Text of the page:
Intro: LittleBits Grappler: the Robotic Space Arm
A grappler is on the end of the ISS Robot Arm and is used to grab onto objects in space – like astronauts! We created a working replica using an acrylic tube, a desk lamp and modules from the littleBits Space Kit.
Use the grappler at home to pick up "space" objects with the help of a household remote control and remote trigger.
power + remote trigger + wire + DC motor
- Desk lamp (IKEA)
- Acrylic tube (D4”, D3.5”)
- Acrylic sheet T3.15mm
- 3d printed battery holder (http://www.thingiverse.com/thing:286691)
- Double sided tape (3M VHB)
- Teflon sheet
- M3 screws and nuts, flat and locking washers and M2 screws and nuts
- Fishing wire
- Metal tape
- Nylon bushing
- Laser cutter
- 3d printer
- Screw drivers
- Acrylic glue and applicator plus instant glue
- Utility cutter and scissors,
- Masking tape
- Hand drill
Step 1: Create the Circuit
Build the littleBits circuit:
power +remote trigger + wire + DC motor
Step 2: Prepare the Pieces for the Body and Arm
1. Using the template file, cut out all the acrylic part out of 3.15mm acrylic board.
2. Cut 2 acrylic tubes.
- Big one has 101.6mm (4”) diameter and 80mm height
- Small one is 88.9mm (3.5”) in diameter and 48mm in height
Be mindful making drum edges straight and clean since we are going to glue other parts at the edge of the drums.
3. Remove the head from a desk lamp, so you are just left with the arm. Consider how you can attach you grappler head to the end of the lamp arm.
Step 3: Build the Inner Drum
1. Build the smaller drum that goes inside.
2. Glue the thin ring and the disk with D-shaped hole, at each end of the smaller tube. A template printed on a paper may be useful aligning all three part well.
3. Add Teflon strips on the rims of each end. It helps the disk turn more smoothly.
Step 4: Create and Attach the Battery Assembly
1. Print out two battery holders. (http://www.thingiverse.com/thing:286691)
2. Put a battery in it and screw down to the bottom part of the grapper.
Step 5: Assemble Drum
3. Using M3 screws and nuts, stick the bottom part to the tip of the desk lamp arm. We had locking washers outside to keep the screw stay tight and flat washers inside to spread the load evenly and prevent the acrylic from break.
4. Lay all the bits at their corresponding bit holes. It’s a good idea to have some thick double sided tape like 3M VHB or gluedots under each bits, especially on the DC motor because it is a part needs to stand a lot of load.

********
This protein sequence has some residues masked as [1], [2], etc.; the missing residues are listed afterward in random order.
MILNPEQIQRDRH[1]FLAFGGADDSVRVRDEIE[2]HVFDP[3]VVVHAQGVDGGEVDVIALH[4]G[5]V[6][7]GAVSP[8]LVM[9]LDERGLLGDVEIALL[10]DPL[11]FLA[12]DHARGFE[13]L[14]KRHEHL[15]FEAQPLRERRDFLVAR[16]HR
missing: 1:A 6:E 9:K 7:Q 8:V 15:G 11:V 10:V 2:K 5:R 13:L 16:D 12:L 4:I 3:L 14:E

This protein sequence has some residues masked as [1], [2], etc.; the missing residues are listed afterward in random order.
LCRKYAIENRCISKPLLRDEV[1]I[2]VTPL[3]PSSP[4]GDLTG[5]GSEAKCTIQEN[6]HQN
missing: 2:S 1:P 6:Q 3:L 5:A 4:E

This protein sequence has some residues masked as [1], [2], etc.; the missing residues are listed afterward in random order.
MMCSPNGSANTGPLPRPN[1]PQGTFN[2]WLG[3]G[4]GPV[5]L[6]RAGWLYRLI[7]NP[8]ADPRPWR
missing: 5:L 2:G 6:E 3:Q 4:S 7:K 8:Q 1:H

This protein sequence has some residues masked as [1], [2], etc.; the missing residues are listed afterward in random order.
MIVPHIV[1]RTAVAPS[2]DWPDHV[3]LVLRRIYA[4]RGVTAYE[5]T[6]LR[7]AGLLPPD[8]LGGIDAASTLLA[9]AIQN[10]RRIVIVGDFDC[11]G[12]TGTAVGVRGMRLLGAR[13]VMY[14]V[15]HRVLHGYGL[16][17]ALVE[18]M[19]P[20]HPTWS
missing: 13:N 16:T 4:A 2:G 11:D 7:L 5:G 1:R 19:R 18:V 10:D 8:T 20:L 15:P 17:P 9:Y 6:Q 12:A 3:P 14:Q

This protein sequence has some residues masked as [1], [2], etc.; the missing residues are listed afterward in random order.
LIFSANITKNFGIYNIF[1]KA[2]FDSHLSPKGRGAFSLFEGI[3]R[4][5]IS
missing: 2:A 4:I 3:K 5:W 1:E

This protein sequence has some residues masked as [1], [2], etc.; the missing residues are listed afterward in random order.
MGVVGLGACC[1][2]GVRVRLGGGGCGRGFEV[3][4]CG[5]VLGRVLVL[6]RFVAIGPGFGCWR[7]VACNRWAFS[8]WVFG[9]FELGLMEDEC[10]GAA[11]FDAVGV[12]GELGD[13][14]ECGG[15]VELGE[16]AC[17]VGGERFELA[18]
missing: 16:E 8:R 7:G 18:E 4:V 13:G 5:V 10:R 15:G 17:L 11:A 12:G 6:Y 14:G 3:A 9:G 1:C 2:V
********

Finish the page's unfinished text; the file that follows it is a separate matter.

Step 6: Attach Circuit to Drum
1. Assemble all the outer part: bottom part, two stands, a disk with a circle hole at its center, and the bigger tube part. Use acrylic glue.
2. Attach the Teflon ring on the disk that the DC motor shaft goes through. Also put a nylon bushing around the shaft. These may help your grappler move smoother and keep the DC motor in right place. We had to sand down a nylon bushing to the tickness of the acrylic board.
3. Put the smaller drum inside of the bigger drum temporarily and mark where wires to be attached. There should be 3 marks on each drums that are distributed evenly every 120º. From the outer ring (the thin ring shape part which has teflon tape around), mark it 4mm above for the bigger drum marks, 4mm below for the smaller drum marks.
4. Draw a hole at every marked point and put a M2 screw through the acrylic tubes. Make sure that any of these screws touch any other part and let the small drum turns well. We used counter-sink-head screws.
5. Tie wires on the M2 screws, connecting one on the bigger drum to one on the smaller drum. The length of the wire should be slightly longer than the diameter of the big drum (about 4”). Secure them with M2 nuts.
1. Plug the DC motor shaft to the D-hole on the smaller drum, allowing the smaller drum slide inside of the outer drum.
2. Stand the desk lamp arm on the clamp.
3. Use a household remote to control your Grappler.
This is similar to the arm that grabs onto moving vehicles in space!